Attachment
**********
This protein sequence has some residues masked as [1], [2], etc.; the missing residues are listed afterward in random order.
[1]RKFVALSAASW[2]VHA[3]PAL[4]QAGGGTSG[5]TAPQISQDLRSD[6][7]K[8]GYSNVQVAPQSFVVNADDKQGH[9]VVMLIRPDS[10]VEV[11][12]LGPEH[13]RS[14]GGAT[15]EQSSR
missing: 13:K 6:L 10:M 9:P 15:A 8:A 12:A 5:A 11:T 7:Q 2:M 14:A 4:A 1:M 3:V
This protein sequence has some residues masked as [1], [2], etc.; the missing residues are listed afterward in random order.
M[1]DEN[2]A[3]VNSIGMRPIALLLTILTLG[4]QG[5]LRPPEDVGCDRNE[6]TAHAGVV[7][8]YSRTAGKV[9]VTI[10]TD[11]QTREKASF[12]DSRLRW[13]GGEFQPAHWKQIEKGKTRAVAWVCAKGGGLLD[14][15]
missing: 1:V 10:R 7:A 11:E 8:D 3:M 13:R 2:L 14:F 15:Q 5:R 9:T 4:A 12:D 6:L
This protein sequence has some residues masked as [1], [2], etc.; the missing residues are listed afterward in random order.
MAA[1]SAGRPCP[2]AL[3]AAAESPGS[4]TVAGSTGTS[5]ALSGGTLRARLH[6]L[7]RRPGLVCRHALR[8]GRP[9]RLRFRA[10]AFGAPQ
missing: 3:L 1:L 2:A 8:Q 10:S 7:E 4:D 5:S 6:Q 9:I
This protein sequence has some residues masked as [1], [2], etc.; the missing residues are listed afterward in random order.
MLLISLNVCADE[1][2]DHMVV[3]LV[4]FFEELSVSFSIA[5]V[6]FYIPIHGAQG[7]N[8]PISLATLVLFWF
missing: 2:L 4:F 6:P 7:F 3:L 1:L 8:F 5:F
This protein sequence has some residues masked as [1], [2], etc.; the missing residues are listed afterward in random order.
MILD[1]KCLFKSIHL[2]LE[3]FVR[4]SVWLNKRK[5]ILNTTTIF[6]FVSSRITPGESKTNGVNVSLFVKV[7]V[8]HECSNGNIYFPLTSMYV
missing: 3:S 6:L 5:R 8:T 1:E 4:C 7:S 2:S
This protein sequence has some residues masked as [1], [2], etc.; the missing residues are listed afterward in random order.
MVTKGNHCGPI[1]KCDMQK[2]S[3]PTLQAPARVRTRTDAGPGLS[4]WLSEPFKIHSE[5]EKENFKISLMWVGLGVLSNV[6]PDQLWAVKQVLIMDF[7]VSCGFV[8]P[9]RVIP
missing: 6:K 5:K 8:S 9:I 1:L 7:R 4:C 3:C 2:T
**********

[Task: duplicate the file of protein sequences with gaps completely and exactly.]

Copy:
This protein sequence has some residues masked as [1], [2], etc.; the missing residues are listed afterward in random order.
[1]RKFVALSAASW[2]VHA[3]PAL[4]QAGGGTSG[5]TAPQISQDLRSD[6][7]K[8]GYSNVQVAPQSFVVNADDKQGH[9]VVMLIRPDS[10]VEV[11][12]LGPEH[13]RS[14]GGAT[15]EQSSR
missing: 13:K 6:L 10:M 9:P 15:A 8:A 12:A 5:A 11:T 7:Q 2:M 14:A 4:A 1:M 3:V
This protein sequence has some residues masked as [1], [2], etc.; the missing residues are listed afterward in random order.
M[1]DEN[2]A[3]VNSIGMRPIALLLTILTLG[4]QG[5]LRPPEDVGCDRNE[6]TAHAGVV[7][8]YSRTAGKV[9]VTI[10]TD[11]QTREKASF[12]DSRLRW[13]GGEFQPAHWKQIEKGKTRAVAWVCAKGGGLLD[14][15]
missing: 1:V 10:R 7:A 11:E 8:D 3:M 13:R 2:L 14:F 15:Q 5:R 9:T 4:A 12:D 6:L
This protein sequence has some residues masked as [1], [2], etc.; the missing residues are listed afterward in random order.
MAA[1]SAGRPCP[2]AL[3]AAAESPGS[4]TVAGSTGTS[5]ALSGGTLRARLH[6]L[7]RRPGLVCRHALR[8]GRP[9]RLRFRA[10]AFGAPQ
missing: 3:L 1:L 2:A 8:Q 10:S 7:E 4:D 5:S 6:Q 9:I
This protein sequence has some residues masked as [1], [2], etc.; the missing residues are listed afterward in random order.
MLLISLNVCADE[1][2]DHMVV[3]LV[4]FFEELSVSFSIA[5]V[6]FYIPIHGAQG[7]N[8]PISLATLVLFWF
missing: 2:L 4:F 6:P 7:F 3:L 1:L 8:F 5:F
This protein sequence has some residues masked as [1], [2], etc.; the missing residues are listed afterward in random order.
MILD[1]KCLFKSIHL[2]LE[3]FVR[4]SVWLNKRK[5]ILNTTTIF[6]FVSSRITPGESKTNGVNVSLFVKV[7]V[8]HECSNGNIYFPLTSMYV
missing: 3:S 6:L 5:R 8:T 1:E 4:C 7:S 2:S
This protein sequence has some residues masked as [1], [2], etc.; the missing residues are listed afterward in random order.
MVTKGNHCGPI[1]KCDMQK[2]S[3]PTLQAPARVRTRTDAGPGLS[4]WLSEPFKIHSE[5]EKENFKISLMWVGLGVLSNV[6]PDQLWAVKQVLIMDF[7]VSCGFV[8]P[9]RVIP
missing: 6:K 5:K 8:S 9:I 1:L 7:R 4:C 3:C 2:T